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Sunday, June 25, 2006

Egton Bridge to Robin Hood's Bay

The day started at 6:00am for us, packing, eating breakfast, and preparing for Lisa's longest day of the trip. Being experienced packers by now, we were on the road by 7:30am. The flat walk to Grosmont was easy and straightforward, and we arrived by 8:15, before the trains were moving, so we were denied the same spectacle we could have seen by going to the movie screens.

As the crow flies, from Grosmont to Robin Hood's Bay is only 8 miles or so. But Wainwright (who was clearly my kind of guy) was determined to put as much additional elevation gain as possible on the last day of the trip as a farewell present to those who came after him, so the route meanders South first to pick up the steep climbs and then Little Beck Woods before double-backing and heading North East. Those who are tired of all the climbing can choose to do what the Friedmans were to do today, which is to take the flat Bridleway to Whitby and then pick up the Cleveland Way down to Robin Hood's Bay.

The road past Grosmont was signed for a 33% grade, and in fact it really was steep --- for the first time on the trip, Lisa needed both hiking sticks. Fortunately, it was foggy and cool, so we made good time, stopping only for pictures of the sign. After a good mile or so, the road flattened out near the cattle guard and we followed the sign across the parking lot onto Sleights Moor.

At the end of Sleights Moor, however, on A169, we found a bug in the Henry Stedman book: instead of turning left after crossing the road, the book indicated a right turn. After a bit of futile walking back and forth, I checked it against the Harvey Map and found the correct directions. A couple that we had met in Patterdale who were done with the trip yesterday and were driving home also stopped and confirmed my assessment of the situation.

Once we were on our way, we made reasonable time and reached LittleBeck a little after 10:15am. We were later to find out the Peter and Margaret had left about 10 minutes before we did. LittleBeck woods is a climb, but it's gentle and beautiful, so we did not mind visiting such wonders as the Hermitage, Falling Foss (which was flowing quite well despite 2 weeks of dry weather!). We emerged about an hour and a half later into the car park at the top end where we had lunch and I got my last sting from the stinging nettles.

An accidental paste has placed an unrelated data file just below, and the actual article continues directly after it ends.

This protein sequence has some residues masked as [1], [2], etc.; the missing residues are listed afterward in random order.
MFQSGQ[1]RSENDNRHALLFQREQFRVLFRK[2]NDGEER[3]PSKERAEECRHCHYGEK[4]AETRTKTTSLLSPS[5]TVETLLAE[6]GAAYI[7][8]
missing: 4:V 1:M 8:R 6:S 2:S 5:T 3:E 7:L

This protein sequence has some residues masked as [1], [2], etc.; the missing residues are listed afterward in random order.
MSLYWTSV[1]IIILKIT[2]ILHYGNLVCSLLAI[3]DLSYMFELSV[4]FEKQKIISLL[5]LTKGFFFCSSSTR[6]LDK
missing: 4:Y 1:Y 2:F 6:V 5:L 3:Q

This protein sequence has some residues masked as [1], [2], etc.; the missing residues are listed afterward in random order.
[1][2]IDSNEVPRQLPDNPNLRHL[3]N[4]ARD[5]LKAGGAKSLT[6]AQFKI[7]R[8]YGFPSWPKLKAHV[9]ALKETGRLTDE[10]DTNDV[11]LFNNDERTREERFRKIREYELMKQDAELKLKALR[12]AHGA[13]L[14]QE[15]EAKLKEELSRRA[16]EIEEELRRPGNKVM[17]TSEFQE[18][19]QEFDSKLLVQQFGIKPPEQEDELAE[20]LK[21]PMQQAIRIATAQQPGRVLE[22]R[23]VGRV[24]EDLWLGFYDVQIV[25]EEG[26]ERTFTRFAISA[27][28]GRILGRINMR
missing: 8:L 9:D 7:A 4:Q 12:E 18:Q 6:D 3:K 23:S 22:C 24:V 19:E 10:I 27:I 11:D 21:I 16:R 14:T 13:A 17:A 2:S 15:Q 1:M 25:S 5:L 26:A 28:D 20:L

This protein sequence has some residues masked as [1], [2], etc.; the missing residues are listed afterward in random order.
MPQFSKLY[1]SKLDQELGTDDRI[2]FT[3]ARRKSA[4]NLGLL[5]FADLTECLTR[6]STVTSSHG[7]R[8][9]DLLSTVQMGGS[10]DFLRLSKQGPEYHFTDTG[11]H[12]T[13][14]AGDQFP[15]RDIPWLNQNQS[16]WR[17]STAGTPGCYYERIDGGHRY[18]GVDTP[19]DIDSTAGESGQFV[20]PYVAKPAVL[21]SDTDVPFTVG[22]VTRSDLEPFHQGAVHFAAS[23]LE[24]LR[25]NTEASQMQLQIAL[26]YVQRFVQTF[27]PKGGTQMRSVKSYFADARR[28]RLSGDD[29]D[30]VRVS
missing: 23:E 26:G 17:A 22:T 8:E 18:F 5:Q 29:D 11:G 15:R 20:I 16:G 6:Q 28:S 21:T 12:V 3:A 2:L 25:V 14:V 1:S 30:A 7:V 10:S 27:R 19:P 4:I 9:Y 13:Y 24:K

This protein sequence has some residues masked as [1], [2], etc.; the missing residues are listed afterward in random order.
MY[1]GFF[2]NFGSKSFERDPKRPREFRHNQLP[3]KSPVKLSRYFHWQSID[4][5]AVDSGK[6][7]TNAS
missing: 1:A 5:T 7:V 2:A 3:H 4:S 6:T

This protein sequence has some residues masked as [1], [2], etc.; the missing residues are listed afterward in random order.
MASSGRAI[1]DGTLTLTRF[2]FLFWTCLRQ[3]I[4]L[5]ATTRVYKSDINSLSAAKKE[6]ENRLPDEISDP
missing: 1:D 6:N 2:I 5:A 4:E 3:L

After lunch, we followed the road to the turn-off to Sneatow Low Moor, which was very dry and an easy traverse in the now sunny day. It was here that we got our first views of the North Sea in the distance, though the digital camera failed to capture the delight we felt when we saw it. Our pace quickened and soon we were over the stile and onto B1416, a tiny road which led off into the Graystone Hills.

Here the book's directions and the trails failed us, as the Moors are criss-crossed by both human and sheep trails, all of which peter'd out after the second signpost. I did my best guess with compass and map (under pressure, as we could now see Whitby on the coast), and we soon hit a fence, but it was quite obviously the wrong fence. We decided to follow the fence North and East, following more sheep trails, and after a few adventures hopping over very boggy sections that had not dried out, found the correct stile and were back onto the coast to coast trail.

The walk through Low Hawsker and High Hawsker was a long slog, and Lisa needed a break, so we stopped at the Woodland Tearoom for a cup of tea and to finish what was left of our food from the morning. Following that, a descent past the Caravans and we finally saw the North Sea! At this point, we ran into Peter and Margaret, who were glad to take pictures of us. The walk along the cliffs were breath-taking and very much reminiscent of our first day of walking so long ago at St. Bees. We took it easy to savor every moment, but even so, arrived quickly at Robin Hood's Bay at 4:00pm.

Robin Hood's Bay is exactly the kind of village that inspired Miyazaki's view of Europe in Kiki's Delivery Service or Howl's Moving Castle. The houses are stacked and jumbled up all the way down the cliffs, and afar all you see is a chain of chimneys down to the Bay. It was a picture perfect ending to the walk.

There, we checked into our Bed and Breakfast, walked down to the Bay Hotel, and had our picture taken at the end. We were not alone, however, as we soon found our compatriots and had a great drink, signing the guest book at Wainwright's Bar, and then a filling dinner.

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